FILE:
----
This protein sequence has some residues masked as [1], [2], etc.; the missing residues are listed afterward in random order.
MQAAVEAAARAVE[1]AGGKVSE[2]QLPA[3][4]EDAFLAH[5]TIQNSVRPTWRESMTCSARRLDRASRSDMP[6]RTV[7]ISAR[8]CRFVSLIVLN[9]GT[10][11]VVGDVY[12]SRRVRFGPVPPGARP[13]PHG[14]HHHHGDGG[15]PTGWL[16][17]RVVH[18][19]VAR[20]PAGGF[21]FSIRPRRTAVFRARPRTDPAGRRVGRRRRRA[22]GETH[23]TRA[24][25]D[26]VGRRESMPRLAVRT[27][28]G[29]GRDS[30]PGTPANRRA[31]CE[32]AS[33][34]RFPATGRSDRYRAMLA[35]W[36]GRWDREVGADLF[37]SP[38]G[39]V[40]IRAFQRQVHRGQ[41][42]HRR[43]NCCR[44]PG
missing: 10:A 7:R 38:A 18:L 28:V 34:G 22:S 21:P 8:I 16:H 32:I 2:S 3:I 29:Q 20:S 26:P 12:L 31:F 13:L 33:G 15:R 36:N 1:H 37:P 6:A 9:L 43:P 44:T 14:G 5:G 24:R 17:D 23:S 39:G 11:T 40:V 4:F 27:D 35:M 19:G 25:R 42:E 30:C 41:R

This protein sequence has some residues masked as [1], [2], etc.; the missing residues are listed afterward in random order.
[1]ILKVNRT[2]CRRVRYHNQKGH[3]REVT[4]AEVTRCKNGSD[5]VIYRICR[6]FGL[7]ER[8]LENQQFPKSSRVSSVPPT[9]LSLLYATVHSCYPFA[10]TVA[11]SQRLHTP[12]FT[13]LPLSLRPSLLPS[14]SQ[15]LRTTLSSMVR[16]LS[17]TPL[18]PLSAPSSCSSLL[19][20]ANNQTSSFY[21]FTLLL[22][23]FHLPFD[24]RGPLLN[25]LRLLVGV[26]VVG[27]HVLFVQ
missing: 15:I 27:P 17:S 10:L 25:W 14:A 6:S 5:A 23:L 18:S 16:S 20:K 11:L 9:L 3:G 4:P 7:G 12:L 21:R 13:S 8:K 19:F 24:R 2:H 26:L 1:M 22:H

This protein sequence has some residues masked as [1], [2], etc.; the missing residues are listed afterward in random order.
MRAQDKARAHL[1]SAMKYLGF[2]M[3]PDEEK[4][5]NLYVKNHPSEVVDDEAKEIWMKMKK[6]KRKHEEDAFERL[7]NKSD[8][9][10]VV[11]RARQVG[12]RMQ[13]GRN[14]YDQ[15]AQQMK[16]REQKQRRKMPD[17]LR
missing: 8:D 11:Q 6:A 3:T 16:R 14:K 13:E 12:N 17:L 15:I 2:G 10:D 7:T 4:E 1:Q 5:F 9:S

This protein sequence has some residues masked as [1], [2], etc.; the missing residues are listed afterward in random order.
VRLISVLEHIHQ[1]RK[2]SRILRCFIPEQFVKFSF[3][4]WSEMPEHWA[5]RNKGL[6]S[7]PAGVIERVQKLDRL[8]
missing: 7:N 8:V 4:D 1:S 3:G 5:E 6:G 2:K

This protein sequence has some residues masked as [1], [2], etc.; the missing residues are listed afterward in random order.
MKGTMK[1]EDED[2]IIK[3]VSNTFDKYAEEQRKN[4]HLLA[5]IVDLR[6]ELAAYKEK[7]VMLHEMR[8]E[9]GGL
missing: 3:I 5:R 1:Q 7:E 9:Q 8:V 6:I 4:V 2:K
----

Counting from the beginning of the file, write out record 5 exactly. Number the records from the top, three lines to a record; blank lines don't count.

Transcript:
This protein sequence has some residues masked as [1], [2], etc.; the missing residues are listed afterward in random order.
MKGTMK[1]EDED[2]IIK[3]VSNTFDKYAEEQRKN[4]HLLA[5]IVDLR[6]ELAAYKEK[7]VMLHEMR[8]E[9]GGL
missing: 3:I 5:R 1:Q 7:E 9:Q 8:V 6:I 4:V 2:K